Tommy looked down at the glove on his left hand. At least he still had next year. And he had his glove. He loved the way it felt, the way it smelled, the heft when there was a hardball in the pocket. Win or lose, it always sucked putting this part of him up in the closet. But the Little League season was over and fall was starting to show in the trees. Soon it would be too cold to play catch. There was football, but it wasn't the same as being out in the warm sunshine with school far off and--
The boy heard the fluttering. He raised his head an instant before it struck. The bat dug its ten strong claws deep into Tommy's forehead. It held on, its wings beating against the boy's temples while its wide mouth pushed through his hair. The pin-narrow teeth found the boy's scalp and bit through the flesh.
Tommy screamed. He pushed at the bat with his right hand and screamed again when he felt the creature's furry body. He screamed even louder when a piece of skin came away with the bat's mouth. Panicking, Tommy hammered it with his glove.
The men looked over.
The bat held on as two more bats arrived from the left and right. The first bat snagged another piece of scalp just above the hairline while the other bats landed on the tops of Tommy's ears. Their claws easily pierced his skin. The boy fell to his knees. He shook his head violently, but the feathery slap of their wings stayed with him.
Scott Fitzpatrick started running toward the parking area. "Tommy?"
Portly coach Breen slowly jogged after him. "Scott, what is it?"
"I don't know, Don. I can't see."
Behind them, members of the Thrasher bench stood. Several of the Fighters stopped playing and watched.
"Tommy!" Scott shouted as he craned to look around the cars.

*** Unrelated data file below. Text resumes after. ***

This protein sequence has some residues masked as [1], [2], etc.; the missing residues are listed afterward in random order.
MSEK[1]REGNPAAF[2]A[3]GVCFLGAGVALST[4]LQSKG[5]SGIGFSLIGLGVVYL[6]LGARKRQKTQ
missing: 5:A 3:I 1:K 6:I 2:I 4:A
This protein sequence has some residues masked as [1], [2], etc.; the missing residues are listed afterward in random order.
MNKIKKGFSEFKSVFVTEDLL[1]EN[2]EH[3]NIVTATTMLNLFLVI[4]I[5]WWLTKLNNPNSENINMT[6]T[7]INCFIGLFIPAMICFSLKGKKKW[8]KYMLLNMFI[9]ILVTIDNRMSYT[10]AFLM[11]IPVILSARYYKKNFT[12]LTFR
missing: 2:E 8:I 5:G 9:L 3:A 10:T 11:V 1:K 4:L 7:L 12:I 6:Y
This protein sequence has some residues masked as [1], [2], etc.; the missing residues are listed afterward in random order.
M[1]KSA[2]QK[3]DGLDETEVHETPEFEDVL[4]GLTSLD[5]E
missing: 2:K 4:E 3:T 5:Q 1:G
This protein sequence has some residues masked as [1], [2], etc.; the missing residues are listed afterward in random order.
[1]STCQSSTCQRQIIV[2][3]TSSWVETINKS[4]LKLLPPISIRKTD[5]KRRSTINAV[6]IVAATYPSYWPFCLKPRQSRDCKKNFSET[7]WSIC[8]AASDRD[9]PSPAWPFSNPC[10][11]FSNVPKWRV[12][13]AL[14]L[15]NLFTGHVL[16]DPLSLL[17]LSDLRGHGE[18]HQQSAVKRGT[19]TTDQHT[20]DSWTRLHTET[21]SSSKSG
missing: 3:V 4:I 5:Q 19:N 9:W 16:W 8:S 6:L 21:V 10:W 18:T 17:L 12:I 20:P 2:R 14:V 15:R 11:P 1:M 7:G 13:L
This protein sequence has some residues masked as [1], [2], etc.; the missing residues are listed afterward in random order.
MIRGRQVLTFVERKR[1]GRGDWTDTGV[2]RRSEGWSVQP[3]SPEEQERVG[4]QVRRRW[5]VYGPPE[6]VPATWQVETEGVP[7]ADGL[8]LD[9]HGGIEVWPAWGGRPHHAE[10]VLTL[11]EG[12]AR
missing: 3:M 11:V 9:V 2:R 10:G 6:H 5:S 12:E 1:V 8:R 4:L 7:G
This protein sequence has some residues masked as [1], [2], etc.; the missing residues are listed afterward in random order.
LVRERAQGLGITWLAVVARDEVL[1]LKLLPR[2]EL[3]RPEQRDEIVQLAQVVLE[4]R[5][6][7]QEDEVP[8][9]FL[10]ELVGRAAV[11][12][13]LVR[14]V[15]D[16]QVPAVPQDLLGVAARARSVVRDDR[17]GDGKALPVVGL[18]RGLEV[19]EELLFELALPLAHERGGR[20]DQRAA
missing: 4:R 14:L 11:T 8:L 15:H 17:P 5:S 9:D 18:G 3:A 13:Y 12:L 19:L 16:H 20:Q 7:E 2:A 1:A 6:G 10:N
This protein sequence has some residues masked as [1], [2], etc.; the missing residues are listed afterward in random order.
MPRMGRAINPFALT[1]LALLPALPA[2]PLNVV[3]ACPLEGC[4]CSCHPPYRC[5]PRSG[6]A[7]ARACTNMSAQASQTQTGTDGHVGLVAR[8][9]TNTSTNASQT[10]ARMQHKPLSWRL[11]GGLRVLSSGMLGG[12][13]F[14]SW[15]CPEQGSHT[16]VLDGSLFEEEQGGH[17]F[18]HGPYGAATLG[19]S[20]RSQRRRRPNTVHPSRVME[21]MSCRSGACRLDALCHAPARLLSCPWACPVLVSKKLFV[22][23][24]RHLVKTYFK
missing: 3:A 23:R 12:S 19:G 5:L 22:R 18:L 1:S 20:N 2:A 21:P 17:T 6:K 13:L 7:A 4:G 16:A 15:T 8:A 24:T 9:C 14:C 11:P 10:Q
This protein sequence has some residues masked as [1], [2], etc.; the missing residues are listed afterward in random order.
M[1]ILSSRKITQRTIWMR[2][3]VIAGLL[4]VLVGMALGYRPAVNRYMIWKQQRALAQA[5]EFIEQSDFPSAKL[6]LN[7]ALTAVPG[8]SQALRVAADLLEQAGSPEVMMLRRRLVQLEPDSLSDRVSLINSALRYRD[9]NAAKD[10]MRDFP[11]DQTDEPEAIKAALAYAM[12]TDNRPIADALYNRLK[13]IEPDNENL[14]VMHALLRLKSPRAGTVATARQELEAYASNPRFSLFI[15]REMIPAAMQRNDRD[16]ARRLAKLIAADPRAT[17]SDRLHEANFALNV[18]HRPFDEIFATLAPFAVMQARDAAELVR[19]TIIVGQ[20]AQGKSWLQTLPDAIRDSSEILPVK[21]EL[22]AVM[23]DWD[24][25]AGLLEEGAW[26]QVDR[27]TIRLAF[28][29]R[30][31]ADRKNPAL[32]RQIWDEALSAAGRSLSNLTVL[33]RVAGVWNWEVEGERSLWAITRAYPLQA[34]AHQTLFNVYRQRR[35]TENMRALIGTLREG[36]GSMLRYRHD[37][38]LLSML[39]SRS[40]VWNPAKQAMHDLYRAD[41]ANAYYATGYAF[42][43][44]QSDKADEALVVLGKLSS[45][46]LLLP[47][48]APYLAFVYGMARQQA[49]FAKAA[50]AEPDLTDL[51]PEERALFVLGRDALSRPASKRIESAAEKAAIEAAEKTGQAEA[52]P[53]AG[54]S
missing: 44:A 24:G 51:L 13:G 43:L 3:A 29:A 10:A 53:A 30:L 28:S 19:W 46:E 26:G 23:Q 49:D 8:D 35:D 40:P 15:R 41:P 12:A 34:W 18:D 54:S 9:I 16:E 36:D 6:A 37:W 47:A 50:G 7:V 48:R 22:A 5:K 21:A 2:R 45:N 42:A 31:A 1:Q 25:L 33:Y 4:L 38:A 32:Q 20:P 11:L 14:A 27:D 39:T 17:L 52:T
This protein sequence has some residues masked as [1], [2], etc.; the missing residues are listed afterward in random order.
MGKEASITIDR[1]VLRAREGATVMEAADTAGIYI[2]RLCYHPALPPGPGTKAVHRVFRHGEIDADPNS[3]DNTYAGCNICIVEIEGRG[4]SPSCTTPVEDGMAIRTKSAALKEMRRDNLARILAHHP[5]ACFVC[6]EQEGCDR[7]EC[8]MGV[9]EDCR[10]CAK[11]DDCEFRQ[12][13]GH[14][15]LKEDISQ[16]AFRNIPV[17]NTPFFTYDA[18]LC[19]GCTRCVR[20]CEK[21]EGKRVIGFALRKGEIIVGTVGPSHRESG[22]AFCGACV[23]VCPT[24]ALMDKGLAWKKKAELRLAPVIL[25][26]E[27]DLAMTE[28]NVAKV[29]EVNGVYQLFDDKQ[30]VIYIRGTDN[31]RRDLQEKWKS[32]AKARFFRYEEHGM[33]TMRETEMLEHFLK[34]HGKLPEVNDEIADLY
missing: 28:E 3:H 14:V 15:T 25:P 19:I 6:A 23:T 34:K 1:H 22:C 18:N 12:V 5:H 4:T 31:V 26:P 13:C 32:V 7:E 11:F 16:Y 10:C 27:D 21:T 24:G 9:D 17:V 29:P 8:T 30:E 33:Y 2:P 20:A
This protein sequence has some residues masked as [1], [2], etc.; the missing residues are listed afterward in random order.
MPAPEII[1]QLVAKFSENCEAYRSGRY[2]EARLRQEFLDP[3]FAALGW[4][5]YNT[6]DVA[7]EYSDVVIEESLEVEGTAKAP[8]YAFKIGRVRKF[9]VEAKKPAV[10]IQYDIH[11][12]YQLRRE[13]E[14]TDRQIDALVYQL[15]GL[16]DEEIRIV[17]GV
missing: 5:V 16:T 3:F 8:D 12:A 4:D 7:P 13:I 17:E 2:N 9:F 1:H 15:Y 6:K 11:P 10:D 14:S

A fourth bat charged across the field and latched onto Tommy's upper lip. The boy wailed as it bit the underside of his nose. He tasted blood. A fifth bat snagged the flesh between the thumb and index finger of his right hand. The bat bit the back of Tommy's wrist.
"Dad, help me!"
Scott scrambled around the haphazardly parked cars. "Hold on, I'm coming!"
Tommy tried to shake the creature off his hand as a sixth bat grabbed the inside of his elbow. It chewed through his jersey in three quick bites and scissored through the flesh. Its upper and lower fangs perforated the pulmonary artery. Blood pumped through the tear in the uniform.
The boy's screams became yelps. He tried to raise his glove as two bats dive-bombed his left arm. He flopped to his side by the front fender and kicked along the ground, frantically trying to wipe the bats off. The flailing wasn't his own; pain told him where to swipe and push and swat. Blood from his ears, hand, and arm dribbled onto the dying grass.
The boy's wild motions attracted a second wave of bats. They descended steep and sharp like a monstrous arrowhead, breaking up as they came out of their dive. Most of them slipped around the buttons of the boy's jersey. They crept up his chest and along his arms, gnawing relentlessly. Tommy shuddered; his movements suddenly slowed and then stopped. He felt nothing more, as pain, exhaustion, and the loss of blood triggered neurogenic shock.
A new swarm of bats sailed low over the boy. They didn't stop but headed toward their next target. Scott Fitzpatrick swore as they knifed toward him. He wrapped his arms around his head, dipped it like a charging bull, and kept weaving through the parked cars. The bats slowed and covered him like a giant hand. They picked at his windbreaker, tore away pieces of nylon, burrowed into the rips. The man uncrossed his arms and slapped at the lumps beneath his jacket.
Another swarm arrived, attacking his now-exposed face.
They raked his eyelids, his forehead, the back of his neck. Blinded by wings and blood, Scott slammed into the back of a car. He shouted with pain and rage and dropped backward onto the trunk, trying to crush the bats that were under his clothing. He reached up to his face, squeezed two mouse-sized bodies with each hand, and threw them aside. They darted back.
More bats swooped down and piled onto Scott's face and hands. He slid from the trunk, wriggling and yelling as the tiny, slashing teeth and long hooked claws opened dozens of wounds.
Don Breen was a car length away when he saw Scott Fitzpatrick writhing on the ground. Breen stopped.
Scott was bucking violently beneath a layer of small bats. They crawled over him like an oil slick until he was covered from foot to forehead.
"Jesus!" Breen said.
One of the parents shouted, "Don, what's wrong?"
"Stay away!" Breen yelled.